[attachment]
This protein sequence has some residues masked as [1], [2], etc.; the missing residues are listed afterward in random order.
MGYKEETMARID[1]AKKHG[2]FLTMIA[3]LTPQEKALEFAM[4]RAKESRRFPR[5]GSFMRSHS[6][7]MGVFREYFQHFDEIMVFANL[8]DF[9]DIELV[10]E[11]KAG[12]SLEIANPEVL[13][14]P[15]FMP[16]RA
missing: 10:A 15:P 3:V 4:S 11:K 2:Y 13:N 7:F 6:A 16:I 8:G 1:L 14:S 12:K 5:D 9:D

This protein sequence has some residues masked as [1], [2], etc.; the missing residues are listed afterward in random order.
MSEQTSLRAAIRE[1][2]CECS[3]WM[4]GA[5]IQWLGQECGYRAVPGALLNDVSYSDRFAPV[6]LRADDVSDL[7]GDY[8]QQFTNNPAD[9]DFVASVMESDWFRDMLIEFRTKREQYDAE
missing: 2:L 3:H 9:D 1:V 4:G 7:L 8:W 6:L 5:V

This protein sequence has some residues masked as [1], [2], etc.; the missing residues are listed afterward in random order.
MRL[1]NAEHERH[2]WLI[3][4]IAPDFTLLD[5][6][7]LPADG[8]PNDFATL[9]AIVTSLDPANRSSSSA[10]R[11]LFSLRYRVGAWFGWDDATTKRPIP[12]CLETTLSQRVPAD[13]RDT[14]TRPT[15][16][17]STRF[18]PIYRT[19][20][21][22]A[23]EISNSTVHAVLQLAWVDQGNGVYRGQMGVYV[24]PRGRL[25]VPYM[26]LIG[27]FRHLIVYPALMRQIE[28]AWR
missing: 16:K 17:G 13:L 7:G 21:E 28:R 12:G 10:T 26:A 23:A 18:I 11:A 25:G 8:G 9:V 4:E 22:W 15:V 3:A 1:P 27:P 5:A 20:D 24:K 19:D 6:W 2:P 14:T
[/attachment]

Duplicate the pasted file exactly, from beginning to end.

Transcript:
This protein sequence has some residues masked as [1], [2], etc.; the missing residues are listed afterward in random order.
MGYKEETMARID[1]AKKHG[2]FLTMIA[3]LTPQEKALEFAM[4]RAKESRRFPR[5]GSFMRSHS[6][7]MGVFREYFQHFDEIMVFANL[8]DF[9]DIELV[10]E[11]KAG[12]SLEIANPEVL[13][14]P[15]FMP[16]RA
missing: 10:A 15:P 3:V 4:S 11:K 2:Y 13:N 7:F 6:A 16:I 8:G 1:L 14:S 12:K 5:D 9:D

This protein sequence has some residues masked as [1], [2], etc.; the missing residues are listed afterward in random order.
MSEQTSLRAAIRE[1][2]CECS[3]WM[4]GA[5]IQWLGQECGYRAVPGALLNDVSYSDRFAPV[6]LRADDVSDL[7]GDY[8]QQFTNNPAD[9]DFVASVMESDWFRDMLIEFRTKREQYDAE
missing: 2:L 3:H 9:D 1:V 4:G 7:L 8:W 6:L 5:V

This protein sequence has some residues masked as [1], [2], etc.; the missing residues are listed afterward in random order.
MRL[1]NAEHERH[2]WLI[3][4]IAPDFTLLD[5][6][7]LPADG[8]PNDFATL[9]AIVTSLDPANRSSSSA[10]R[11]LFSLRYRVGAWFGWDDATTKRPIP[12]CLETTLSQRVPAD[13]RDT[14]TRPT[15][16][17]STRF[18]PIYRT[19][20][21][22]A[23]EISNSTVHAVLQLAWVDQGNGVYRGQMGVYV[24]PRGRL[25]VPYM[26]LIG[27]FRHLIVYPALMRQIE[28]AWR
missing: 16:K 17:G 13:L 7:G 21:E 28:R 12:G 10:T 26:A 23:A 18:I 11:A 25:G 8:G 9:V 4:E 22:W 15:V 3:A 1:P 27:P 5:A 20:D 24:K 19:D 6:W 2:P 14:T